An imPERFect action plan on gun violence
A new PERF report has several biases influencing its firearms policy recommendations
The Police Executive Research Forum, which faced criticism for ignoring police officer safety in its 2016 release of Guiding Principles on Use of Force, has issued its latest report: Key Findings and an Action Plan to Reduce Gun Violence (available in full at the end of this article). While most of PERF’s recommendations are not surprising or controversial, the report seems to ignore one of its major recommendations: make policy based on research.
Opinion research is one type of legitimate information seeking. What policy makers are thinking can be enlightening, and can predict future policy and legislation, but on what facts are those opinions based? Here are six biases readers of the report should recognize.
The label “gun violence”
There are no other crime labels attached to the instrument used to commit a criminal act. We talk about domestic violence and sexual violence, but those are categories. We don’t hear of fist violence, knife violence, or penis violence. The subtleties of language influence thinking. Instead of talking about firearms offenders, we talk about the instrument rather than the actor. For better or worse, this naturally leads the mind to find a solution with the gun, rather than with the offender.
When firearms-related deaths are calculated, the number of self-inflicted deaths is often included in the total. While suicide prevention is a great societal concern, there is a moral and philosophical difference in protecting people from themselves and protecting people from involuntary victimization by others.
Nearly two-thirds of deaths by bullets are by suicide, a relatively small number of deaths from accidental shooting (a number “plummeting” according to this LA Times article), and PERF reports 1,000 deaths in domestic violence gunfire. Accepting the tragedy of any of these deaths does not lead to the ultimate conclusion that the same laws – other than making all firearms disappear – could or should address the whole universe of firearms-related death.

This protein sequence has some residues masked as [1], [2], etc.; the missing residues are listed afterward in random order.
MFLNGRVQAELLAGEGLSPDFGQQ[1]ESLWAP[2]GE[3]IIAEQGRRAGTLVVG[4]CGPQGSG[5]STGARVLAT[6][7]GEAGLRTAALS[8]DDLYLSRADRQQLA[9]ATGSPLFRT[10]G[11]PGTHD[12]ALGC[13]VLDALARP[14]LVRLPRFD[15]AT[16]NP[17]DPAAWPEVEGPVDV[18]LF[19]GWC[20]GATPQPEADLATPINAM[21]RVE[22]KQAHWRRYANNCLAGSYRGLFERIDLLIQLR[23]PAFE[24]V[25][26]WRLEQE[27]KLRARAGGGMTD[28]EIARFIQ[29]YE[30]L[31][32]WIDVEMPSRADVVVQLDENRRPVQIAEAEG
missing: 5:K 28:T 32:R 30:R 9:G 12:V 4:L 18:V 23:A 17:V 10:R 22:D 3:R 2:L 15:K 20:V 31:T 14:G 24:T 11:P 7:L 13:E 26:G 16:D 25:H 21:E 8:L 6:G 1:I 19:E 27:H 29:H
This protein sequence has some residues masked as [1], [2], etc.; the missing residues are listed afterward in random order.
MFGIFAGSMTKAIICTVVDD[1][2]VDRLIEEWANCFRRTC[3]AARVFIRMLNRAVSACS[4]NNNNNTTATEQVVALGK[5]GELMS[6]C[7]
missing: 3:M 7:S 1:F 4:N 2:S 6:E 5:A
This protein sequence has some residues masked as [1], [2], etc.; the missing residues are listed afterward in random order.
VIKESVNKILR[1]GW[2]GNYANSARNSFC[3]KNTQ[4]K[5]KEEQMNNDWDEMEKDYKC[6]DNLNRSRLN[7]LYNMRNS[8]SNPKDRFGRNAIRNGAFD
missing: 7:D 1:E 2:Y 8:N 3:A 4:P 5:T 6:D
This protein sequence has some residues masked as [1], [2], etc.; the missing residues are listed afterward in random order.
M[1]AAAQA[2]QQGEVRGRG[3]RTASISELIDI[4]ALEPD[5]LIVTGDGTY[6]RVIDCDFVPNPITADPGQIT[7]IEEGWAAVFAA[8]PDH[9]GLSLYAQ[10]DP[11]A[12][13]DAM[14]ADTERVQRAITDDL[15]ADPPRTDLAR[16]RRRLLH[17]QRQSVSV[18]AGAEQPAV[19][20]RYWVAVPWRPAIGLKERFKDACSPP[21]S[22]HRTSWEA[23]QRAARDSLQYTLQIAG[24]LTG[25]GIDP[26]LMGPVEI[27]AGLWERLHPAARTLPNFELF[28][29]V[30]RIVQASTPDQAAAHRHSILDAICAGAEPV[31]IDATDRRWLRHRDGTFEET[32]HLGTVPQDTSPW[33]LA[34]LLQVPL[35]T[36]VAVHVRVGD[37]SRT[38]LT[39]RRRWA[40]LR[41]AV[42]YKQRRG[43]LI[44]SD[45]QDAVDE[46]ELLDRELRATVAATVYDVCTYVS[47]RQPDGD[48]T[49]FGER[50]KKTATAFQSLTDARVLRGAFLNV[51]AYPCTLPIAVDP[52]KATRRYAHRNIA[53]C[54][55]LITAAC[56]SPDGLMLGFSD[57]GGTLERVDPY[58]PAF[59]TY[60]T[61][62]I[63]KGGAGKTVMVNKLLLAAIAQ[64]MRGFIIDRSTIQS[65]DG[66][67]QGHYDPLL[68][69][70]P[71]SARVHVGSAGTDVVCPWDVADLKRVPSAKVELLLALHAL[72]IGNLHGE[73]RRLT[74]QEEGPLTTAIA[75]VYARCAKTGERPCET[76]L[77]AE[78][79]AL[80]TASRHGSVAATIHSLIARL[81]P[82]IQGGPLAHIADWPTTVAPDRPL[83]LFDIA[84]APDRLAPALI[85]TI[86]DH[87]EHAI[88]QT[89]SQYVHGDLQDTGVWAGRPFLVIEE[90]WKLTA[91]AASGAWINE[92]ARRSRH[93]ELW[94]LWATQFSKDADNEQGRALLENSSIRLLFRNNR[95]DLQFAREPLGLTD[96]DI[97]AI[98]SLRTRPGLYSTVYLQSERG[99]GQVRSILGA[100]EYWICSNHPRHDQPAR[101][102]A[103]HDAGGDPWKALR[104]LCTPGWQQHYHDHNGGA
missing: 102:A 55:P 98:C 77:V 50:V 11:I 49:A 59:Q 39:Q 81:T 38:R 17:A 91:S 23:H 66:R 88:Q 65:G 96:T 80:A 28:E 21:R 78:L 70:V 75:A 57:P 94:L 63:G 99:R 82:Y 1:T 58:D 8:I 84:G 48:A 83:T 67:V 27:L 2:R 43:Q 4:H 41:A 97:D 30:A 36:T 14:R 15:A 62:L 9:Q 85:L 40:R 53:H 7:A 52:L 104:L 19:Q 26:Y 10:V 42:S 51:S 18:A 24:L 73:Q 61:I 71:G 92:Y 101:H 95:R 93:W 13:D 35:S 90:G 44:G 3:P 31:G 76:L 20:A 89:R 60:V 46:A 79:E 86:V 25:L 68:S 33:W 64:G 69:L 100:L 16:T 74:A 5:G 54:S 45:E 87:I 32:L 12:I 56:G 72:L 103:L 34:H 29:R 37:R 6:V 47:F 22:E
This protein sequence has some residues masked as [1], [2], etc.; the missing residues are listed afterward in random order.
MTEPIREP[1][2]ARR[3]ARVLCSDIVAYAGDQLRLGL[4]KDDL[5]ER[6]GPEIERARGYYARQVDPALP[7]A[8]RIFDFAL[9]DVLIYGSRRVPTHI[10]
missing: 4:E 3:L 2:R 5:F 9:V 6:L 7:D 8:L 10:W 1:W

The liberty versus safety principle is different when government protects us from others than when government acts to protect us from ourselves.
Many of the first objectors to sweeping regulation of firearms ownership based on controlling access to guns by the mentally ill are mental health care professionals. According to one expert, “Only 3 to 5 percent of all violence, including but not limited to firearm violence, is attributable to serious mental illness. The large majority of gun violence toward others is not caused by mental illness.”
Adding shame, suspicion and blame to those with mental health concerns to gain political traction on firearms legislation only serves to discourage individuals – often already reluctant to seek help – to get the mental health care they need.
Even the NRA is supportive of background checks. The PERF action plan cites 1.5 million gun purchases blocked by the federal background check requirement. What isn’t clear is how many persons managed to obtain a firearm regardless of the law. That doesn’t make the law useless, but the numbers don’t prove its effectiveness either; especially as homicide rates have increased at the same time background checks became required practice for gun sales.
Mental images of the notorious killers with hundreds of rounds of ammunition color the reality of any potential effectiveness of limiting weapon capacity to 10 rounds. Is that number based on how many murders are committed by offenders with lower capacity weapons? Would a smaller round capacity limit the planning of a mass killer? Would a magazine reload pause increase the chance of a killer being stopped? Those questions haven’t been addressed in research, only conjecture.
PERF recommends a ban on “the future sale and importation of military-style weapons that have no purpose except to kill large numbers of people as quickly as possible.” Among people who should know better, the PERF survey of police executives perpetuates the mythologies that there are good rifles and bad rifles based on their design. If the weapons referenced have no other purpose than mass murder, what is the explanation for the millions of weapons being used for hunting, sport shooting and home defense that have not been used in mass murder?
The PERF report acknowledges that intensive investigation and prosecution of unlawful acts involving firearms has great potential to stem the tide of murders associated with chronic offenders. We do have offender data that offers predictive value in assessing potential violence, including violence perpetrated with firearms, so those recommendations have some traction from research.
Perhaps every recommendation from the document has merit. But few of the recommendations pass the tests of being based on facts and a discussion of the role of government in our lives.